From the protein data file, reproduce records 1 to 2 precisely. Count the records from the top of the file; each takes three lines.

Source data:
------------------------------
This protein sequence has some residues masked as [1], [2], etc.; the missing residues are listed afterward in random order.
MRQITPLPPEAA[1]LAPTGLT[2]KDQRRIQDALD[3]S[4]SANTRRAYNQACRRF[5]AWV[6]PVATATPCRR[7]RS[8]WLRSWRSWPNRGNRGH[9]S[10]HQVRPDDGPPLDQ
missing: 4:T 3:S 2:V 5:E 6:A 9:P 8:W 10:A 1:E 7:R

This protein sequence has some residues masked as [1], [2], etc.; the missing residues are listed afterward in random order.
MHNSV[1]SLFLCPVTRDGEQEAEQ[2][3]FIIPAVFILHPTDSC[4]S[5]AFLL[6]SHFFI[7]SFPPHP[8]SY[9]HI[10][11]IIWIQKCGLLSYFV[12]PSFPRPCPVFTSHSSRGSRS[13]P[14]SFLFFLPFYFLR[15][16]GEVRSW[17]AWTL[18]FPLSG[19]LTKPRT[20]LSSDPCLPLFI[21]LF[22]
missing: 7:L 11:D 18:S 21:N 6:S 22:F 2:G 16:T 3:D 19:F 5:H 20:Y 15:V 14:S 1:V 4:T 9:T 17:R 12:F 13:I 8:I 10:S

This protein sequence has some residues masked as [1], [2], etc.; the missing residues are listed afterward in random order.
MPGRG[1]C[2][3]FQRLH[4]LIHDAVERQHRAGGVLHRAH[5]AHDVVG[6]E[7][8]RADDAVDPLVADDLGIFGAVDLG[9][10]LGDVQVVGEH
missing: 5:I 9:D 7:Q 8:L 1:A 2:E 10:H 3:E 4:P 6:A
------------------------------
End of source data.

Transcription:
This protein sequence has some residues masked as [1], [2], etc.; the missing residues are listed afterward in random order.
MRQITPLPPEAA[1]LAPTGLT[2]KDQRRIQDALD[3]S[4]SANTRRAYNQACRRF[5]AWV[6]PVATATPCRR[7]RS[8]WLRSWRSWPNRGNRGH[9]S[10]HQVRPDDGPPLDQ
missing: 4:T 3:S 2:V 5:E 6:A 9:P 8:W 10:A 1:E 7:R

This protein sequence has some residues masked as [1], [2], etc.; the missing residues are listed afterward in random order.
MHNSV[1]SLFLCPVTRDGEQEAEQ[2][3]FIIPAVFILHPTDSC[4]S[5]AFLL[6]SHFFI[7]SFPPHP[8]SY[9]HI[10][11]IIWIQKCGLLSYFV[12]PSFPRPCPVFTSHSSRGSRS[13]P[14]SFLFFLPFYFLR[15][16]GEVRSW[17]AWTL[18]FPLSG[19]LTKPRT[20]LSSDPCLPLFI[21]LF[22]
missing: 7:L 11:D 18:S 21:N 6:S 22:F 2:G 16:T 3:D 19:F 5:H 20:Y 15:V 14:S 1:V 4:T 9:T 17:R 12:F 13:I 8:I 10:S